Kyrus could feel the bees. Code was thin here and Prime's strikes had shattered any kind of coherent programs in the land. The Hive that had come with Da and everybody else had been renewing themselves every evening as they went. But they had worn themselves out, saving people after the fire from the sky. They'd healed burns and bruises and wounds, in some cases holding human skin shut with their own legs and mandibles.

Without the support of the Greater Hive and under the continual assault of the desert and the hot wind they'd been falling to bits. Da had a bag full of the mechanical parts of some of his bees looped onto his saddle.  Perhaps once they were at water and his strength came back he could recall them, from pieces.  Ky wasn't even trying to mander his dragonflies.  He just couldn't.

Ky's bees... the dozen or so left... settled on his knee. He looked from his suffering bird over to Werfas and Archie and beyond them a dozen children who might not survive to the wadi if he ordered them to save his bird.

One of the bees on his hand shivered, buzzed her wings a dozen times, and fell apart into a glitter of sand and metal pieces. Caught in the wind, her wings blew away and were lost. He closed his hand gently over the remains of the bee, folded it into a bit of paper and tucked it away into his wallet. They're done. They can't even save themselves. “Why don't I take up little Deliah?” I want my butter tea. With honey, and chutney, and about three to five litres of sun-cleansed water to make it with. I don't want to be sitting in this dust with the killing dry over my head, turning into a shit-raisin.

“Come on, Arch,” Werfas said. “We should be at the valley later tonight. We aren't going to stop today till we are. With water and rest we'll be able to put ourselves back together, and my people are going to be there to help.” Now that Archie was being stubborn about starting again, even the sledges had caught up to them, the wood creaking and groaning as they were slowly ground away by the sand, the moas massive clawed feet thudding as they drew them on.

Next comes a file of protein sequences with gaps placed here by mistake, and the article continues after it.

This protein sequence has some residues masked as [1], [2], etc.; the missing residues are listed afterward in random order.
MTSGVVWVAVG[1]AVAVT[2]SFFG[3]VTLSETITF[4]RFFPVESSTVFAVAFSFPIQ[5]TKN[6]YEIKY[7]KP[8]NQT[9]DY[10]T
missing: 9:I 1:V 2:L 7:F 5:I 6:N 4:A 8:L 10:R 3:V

“I don't want to get back on another bird as long as I live!” Archie kicked a rock and bounced back with a yip as a spunk lizard darted out from under it and got snatched up by Werfas's warbird.

Da's bird peeled out of the head of the column and ran heavily back toward them. Archie turned to face the oncoming bird, fists clenched. His mother, behind Da, was still recovering from the code attack that Prime had made, before the air attack, looked haggard and very drawn over the borrowed veil.

 “Archibald Warren-Smith, third of your male line! If you do not get up on that bird this instant I shall tell your grandmother of your behaviour! And my uncles.” They were all survivors in the bird-drawn sand sledges. His father had disappeared along with his sisters.


“Your behaviour is reflecting badly on us in the face of two nations going severely out of their way to save our – to put it unscientifically – our asses! Get on that bird and stop complaining!”

“Yes, mother.”

Kyrus rose and bowed to the Head as Archie obeyed. “My thanks for your timely assistance, Head,” he said. Da's eyes twinkled a little over his veil but he didn't say anything. Good thing I didn't slide down into rat-slang.

“You're welcome.”

Da laughed. It was harsh because they were running on the last water, and everyone was dry. “Tha's a good 'un. Right flash, splash 'o mine.”

Ky couldn't help it. “Why most honourable and Radiant father, whatever could you mean?” His lip cracked as he grinned.